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Prunus 'Flavorcot' | Apricot Tree

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prunus_armeniaca_flavorcot
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The fruits are very large and juicy with a red blush and succulent, sweet orange flesh. Superb aromatic flavour. Specially bred for the cooler UK climate, to produce huge crops of large egg sized, delicious orange-red fruits with outstanding colour, texture and flavour. Being late flowering, Apricot 'Flavourcot'® is also frost resistant so you will always get a crop. We use a St.Julien A rootstock which limits the growth of the tree which not only makes it perfect for smaller gardens but has been proven to encourage better crops from the tree. The fruit not only tastes great in jams or preserves and cooking, but also tastes brilliant straight from the tree.


Q:Does Height Really Matter?

A: Not As Much As You Might Think...

One stand out specification that customers often use to judge the value of a tree is the height. So should height directly correlate with the price of a tree? No, not necessarily.
To an extent the height of a tree can give you a good indication of its maturity but you must not forget: To grow a productive, well shaped, healthy tree you must prune it back regularly, especially when young.
Our trees often grow up to 2m in the fields before we prune them back and package them ready to send out. This pruning encourages the tree to grow more, stronger branches and ensures there is a good balance between the root size and top growth. This ensures that your tree puts energy into establishing a healthy root base instead of supporting top growth, providing a better foundation for your tree in the future.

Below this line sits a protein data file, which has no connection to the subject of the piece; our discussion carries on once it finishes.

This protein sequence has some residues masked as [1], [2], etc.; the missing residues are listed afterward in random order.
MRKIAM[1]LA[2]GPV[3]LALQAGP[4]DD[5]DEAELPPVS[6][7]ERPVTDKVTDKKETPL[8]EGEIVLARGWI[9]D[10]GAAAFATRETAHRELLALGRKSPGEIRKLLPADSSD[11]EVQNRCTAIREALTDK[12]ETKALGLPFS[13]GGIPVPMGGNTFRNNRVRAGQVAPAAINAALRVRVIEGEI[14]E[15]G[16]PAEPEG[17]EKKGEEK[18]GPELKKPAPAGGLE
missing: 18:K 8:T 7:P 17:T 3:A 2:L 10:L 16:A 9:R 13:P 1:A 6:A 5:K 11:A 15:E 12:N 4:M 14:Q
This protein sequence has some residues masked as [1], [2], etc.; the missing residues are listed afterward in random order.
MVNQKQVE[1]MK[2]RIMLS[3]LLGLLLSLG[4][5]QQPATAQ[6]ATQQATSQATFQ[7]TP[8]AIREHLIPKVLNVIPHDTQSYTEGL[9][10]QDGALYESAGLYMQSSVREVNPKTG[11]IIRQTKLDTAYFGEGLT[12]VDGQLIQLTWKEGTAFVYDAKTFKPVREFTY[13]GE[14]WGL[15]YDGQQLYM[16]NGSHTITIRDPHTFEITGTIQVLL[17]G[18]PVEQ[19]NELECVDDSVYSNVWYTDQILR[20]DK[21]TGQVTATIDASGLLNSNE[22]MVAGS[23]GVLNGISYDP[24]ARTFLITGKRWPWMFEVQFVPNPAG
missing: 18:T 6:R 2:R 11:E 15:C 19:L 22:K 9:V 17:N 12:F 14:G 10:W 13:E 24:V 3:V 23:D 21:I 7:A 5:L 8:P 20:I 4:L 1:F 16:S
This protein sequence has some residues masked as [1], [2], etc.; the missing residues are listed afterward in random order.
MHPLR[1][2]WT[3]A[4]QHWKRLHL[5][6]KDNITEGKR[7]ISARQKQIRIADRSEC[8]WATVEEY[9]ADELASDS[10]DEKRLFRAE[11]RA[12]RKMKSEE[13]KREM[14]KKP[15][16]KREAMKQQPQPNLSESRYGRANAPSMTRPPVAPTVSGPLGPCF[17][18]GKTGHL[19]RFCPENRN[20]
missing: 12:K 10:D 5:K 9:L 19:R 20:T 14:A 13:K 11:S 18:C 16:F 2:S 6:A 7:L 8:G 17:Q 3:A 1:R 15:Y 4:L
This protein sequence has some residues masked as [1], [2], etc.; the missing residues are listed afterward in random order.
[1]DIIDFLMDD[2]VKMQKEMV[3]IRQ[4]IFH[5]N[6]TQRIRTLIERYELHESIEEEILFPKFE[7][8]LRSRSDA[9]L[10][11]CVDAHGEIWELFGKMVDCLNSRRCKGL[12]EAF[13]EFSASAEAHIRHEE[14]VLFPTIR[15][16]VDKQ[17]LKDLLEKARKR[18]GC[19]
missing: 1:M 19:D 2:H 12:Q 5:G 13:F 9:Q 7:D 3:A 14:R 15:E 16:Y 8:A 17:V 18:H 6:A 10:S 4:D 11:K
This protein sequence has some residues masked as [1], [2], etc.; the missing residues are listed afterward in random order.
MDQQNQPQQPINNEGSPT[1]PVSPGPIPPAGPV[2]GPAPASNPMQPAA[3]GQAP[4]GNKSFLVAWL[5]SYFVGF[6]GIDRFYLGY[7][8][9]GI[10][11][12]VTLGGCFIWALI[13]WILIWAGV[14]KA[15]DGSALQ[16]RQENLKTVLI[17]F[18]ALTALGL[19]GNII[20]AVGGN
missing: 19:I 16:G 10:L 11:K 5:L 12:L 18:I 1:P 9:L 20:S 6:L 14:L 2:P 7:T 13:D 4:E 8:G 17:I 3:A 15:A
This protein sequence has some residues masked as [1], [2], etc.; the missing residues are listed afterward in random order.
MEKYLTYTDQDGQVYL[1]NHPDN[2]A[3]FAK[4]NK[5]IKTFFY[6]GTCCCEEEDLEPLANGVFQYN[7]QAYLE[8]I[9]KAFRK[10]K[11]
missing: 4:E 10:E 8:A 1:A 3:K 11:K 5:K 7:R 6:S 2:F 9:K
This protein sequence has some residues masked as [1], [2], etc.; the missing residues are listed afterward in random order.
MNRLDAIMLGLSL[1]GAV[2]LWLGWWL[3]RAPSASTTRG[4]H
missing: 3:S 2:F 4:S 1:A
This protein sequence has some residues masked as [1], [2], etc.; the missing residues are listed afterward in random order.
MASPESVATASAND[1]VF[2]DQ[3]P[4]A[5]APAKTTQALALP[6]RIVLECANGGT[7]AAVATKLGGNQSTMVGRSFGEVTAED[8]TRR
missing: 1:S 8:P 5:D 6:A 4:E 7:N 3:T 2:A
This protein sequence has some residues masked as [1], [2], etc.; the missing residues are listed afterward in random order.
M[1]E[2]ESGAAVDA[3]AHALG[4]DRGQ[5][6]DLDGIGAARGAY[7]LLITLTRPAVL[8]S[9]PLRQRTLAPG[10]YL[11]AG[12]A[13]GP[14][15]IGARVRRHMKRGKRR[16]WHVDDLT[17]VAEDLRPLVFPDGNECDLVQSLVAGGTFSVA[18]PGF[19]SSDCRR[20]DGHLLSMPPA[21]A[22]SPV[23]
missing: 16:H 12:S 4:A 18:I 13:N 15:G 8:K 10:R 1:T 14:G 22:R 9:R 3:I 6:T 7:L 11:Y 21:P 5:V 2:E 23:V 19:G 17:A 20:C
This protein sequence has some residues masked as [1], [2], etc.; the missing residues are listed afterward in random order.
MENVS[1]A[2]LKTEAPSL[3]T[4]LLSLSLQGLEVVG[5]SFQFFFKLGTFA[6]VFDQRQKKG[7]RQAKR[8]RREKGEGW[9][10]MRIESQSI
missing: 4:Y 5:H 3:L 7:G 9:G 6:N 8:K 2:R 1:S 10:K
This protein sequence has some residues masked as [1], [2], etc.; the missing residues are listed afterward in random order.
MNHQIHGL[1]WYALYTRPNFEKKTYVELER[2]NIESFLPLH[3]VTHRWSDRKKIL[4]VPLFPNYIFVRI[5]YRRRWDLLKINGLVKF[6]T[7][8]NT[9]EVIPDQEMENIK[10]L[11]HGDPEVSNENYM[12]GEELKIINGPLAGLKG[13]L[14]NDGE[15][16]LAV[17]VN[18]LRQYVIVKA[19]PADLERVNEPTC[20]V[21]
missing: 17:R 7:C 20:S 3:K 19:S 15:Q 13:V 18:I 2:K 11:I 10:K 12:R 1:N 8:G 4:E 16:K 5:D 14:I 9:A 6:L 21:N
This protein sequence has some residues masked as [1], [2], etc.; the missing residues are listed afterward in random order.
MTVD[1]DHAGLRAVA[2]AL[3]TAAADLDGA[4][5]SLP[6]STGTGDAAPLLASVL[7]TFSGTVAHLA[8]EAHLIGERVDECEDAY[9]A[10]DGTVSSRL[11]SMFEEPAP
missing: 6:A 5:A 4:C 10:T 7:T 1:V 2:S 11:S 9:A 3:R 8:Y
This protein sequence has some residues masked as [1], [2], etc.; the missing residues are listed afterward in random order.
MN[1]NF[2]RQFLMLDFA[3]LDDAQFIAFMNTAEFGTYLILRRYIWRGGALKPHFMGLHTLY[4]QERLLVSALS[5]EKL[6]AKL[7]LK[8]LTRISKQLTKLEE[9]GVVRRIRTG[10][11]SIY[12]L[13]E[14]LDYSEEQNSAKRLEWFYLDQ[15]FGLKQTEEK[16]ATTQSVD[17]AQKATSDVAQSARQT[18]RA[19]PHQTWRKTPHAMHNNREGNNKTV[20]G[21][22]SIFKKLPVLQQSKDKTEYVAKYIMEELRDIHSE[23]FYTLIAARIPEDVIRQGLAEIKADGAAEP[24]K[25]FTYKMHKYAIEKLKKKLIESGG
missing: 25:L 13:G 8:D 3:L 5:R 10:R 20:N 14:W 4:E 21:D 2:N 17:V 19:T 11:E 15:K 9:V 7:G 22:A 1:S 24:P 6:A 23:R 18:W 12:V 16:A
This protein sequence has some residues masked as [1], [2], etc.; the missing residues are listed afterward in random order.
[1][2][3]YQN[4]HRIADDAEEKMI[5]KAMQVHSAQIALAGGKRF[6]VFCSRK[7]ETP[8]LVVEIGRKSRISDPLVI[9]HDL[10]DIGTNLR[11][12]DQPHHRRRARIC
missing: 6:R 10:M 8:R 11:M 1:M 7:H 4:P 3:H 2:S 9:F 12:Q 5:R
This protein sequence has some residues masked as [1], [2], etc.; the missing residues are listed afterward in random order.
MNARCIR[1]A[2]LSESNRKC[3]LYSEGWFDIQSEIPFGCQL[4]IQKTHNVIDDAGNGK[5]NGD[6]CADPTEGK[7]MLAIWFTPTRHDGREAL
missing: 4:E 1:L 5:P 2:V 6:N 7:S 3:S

So, in summary: Don’t let the extra 10/20cm you may find elsewhere sway you. You are likely to be paying extra for the delivery costs and, if you want a healthy tree in the long run, you’re going to have to chop it off anyway!

  • Arrives as: Bare root tree
  • Approx. Height on Arrival: 130-150cm
  • Approx. Age on Arrival: Tree is approx. 1 year old with a 2 year old rootstock
  • Approx. Growth Height: 3.5-4m
  • Rootstock: St Julien A Semi-dwarfing
  • Rate of Growth: Fast
  • Harvesting Period: August
  • Flower Colour:  White/pink
  • Foliage Colour: Green
  • Flowering Period: April
  • Tolerance: Prefers sun
  • Uses: Dessert
  • Hardiness: Fully hardy
  • Exposure: Sheltered
  • Self-fertilising: Yes
  • Scented: Barely
  • Wildlife friendly - attracts bees and other pollinating insects
Fruit trees are often budded or grafted onto a rootstock by their nursery, which means their roots are of a different plant to that of their branches and fruit. As a consequence, you will have a variety with the best qualities of two plants (such as good roots and fruiting). An important result of a rootstock is the ability to control the size of the plant. However, this can still be impacted by a number of factors:

  • The fruit variety
  • Pruning
  • Soil type
  • Planting position
Some varieties are naturally more vigorous than others, so this will affect how much they grow each year. For example, a Bramley Apple seedling will naturally grow bigger than a Cox’s Orange Pippin Apple seedling. The correct pruning will also help to control the size of your plant, as well as encouraging it to produce flower buds from which fruit develop.